Best real-time communication (RTC / VoIP) softphone on the Linux desktop?
The Debian community has recently started discussing the way to choose the real-time communications (RTC/VoIP) desktop client for Debian 8 (jessie) users.
Debian 7 (wheezy), like Fedora, ships GNOME as the default desktop and the GNOME Empathy client is installed by default with it. Simon McVittie, Empathy package maintainer has provided a comprehensive response to the main discussion points indicating that the Empathy project comes from an Instant Messaging (IM) background (it is extremely easy to setup and use for XMPP chat) but is not a strong candidate for voice and video.
Just how to choose an RTC/VoIP client then?
One question that is not answered definitively is just who should choose the default RTC client. Some people have strongly argued that the maintainers of individual desktop meta-packages should choose as they see fit.
Personally, I don't agree with this viewpoint and it is easy to explain why.
Just imagine the maintainers of GNOME choose one RTC application and the maintainers of XFCE choose an alternative and these two RTC applications don't talk to each other. If a GNOME user wants to call an XFCE user, do they have to go to extra effort to get an extra package installed? Do they even have to change their desktop? For power users these questions seem trivial but for many of our friends and family who we would like to contact with free software, it is not amusing.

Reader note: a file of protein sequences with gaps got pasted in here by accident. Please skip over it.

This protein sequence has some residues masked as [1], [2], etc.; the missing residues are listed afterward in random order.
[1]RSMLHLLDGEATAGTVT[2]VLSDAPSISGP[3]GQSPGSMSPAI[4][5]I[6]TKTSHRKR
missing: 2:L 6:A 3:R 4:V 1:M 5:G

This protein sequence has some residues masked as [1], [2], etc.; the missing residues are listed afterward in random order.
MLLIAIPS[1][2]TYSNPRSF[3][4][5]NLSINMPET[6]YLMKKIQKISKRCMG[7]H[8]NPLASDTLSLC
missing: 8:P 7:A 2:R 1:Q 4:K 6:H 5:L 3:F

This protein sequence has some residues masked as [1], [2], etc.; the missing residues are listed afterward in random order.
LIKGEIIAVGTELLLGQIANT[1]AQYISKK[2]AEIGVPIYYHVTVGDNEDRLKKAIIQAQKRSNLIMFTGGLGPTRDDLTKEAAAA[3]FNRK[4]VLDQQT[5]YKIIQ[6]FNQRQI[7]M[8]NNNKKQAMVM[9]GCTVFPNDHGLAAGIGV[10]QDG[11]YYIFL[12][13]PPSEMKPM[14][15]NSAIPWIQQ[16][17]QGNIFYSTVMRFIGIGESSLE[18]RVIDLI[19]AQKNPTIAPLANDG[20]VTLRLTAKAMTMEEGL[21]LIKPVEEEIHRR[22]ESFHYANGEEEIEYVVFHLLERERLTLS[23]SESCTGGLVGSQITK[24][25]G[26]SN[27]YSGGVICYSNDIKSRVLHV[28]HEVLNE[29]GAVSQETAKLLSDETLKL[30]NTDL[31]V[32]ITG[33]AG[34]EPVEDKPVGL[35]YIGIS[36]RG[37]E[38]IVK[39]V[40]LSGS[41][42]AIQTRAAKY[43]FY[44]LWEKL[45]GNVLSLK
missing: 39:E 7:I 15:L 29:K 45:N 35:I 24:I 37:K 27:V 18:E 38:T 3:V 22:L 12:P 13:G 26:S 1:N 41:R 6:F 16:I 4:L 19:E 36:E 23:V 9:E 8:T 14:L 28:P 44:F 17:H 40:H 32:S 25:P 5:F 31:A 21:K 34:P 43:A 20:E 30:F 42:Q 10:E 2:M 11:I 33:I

When the goal of the user is to communicate freely and if they are to remain free to choose any of the desktops then a higher-level choice of RTC client (or at least a set of protocols that all default clients must support) becomes essential.
Snail mail to the rescue?
There are several friends and family I want to be able to call with free software. The only way I could make it accessible to them was to burn self-booting Debian Live desktop DVDs with an RTC client pre-configured.
Once again, as a power-user maybe I have the capability to do this - but is this an efficient way to overcome those nasty proprietary RTC clients, burning one DVD at a time and waiting for it to be delivered by snail mail?
A billion browsers can't be wrong
WebRTC has been in the most recent stable releases of Firefox/Iceweasel and Chrome/Chromium for over a year now. Many users already have these browsers thanks to automatic updates. It is even working well on the mobile versions of these browsers.
In principle, WebRTC relies on existing technologies such as the use of RTP as a transport for media streams. For reasons of security and call quality, the WebRTC standard mandates the use of several more recent standards and existing RTC clients simply do not interoperate with WebRTC browsers.
It really is time for proponents of free software to decide if they want to sink or swim in this world of changing communications technology. Browsers will not dumb-down to support VoIP softphones that were never really finished in the first place.
Comparing Empathy and Jitsi
There are several compelling RTC clients to choose from and several of them are now being compared on the Debian wiki. Only Jitsi stands out offering the features needed for a world with a billion WebRTC browser users.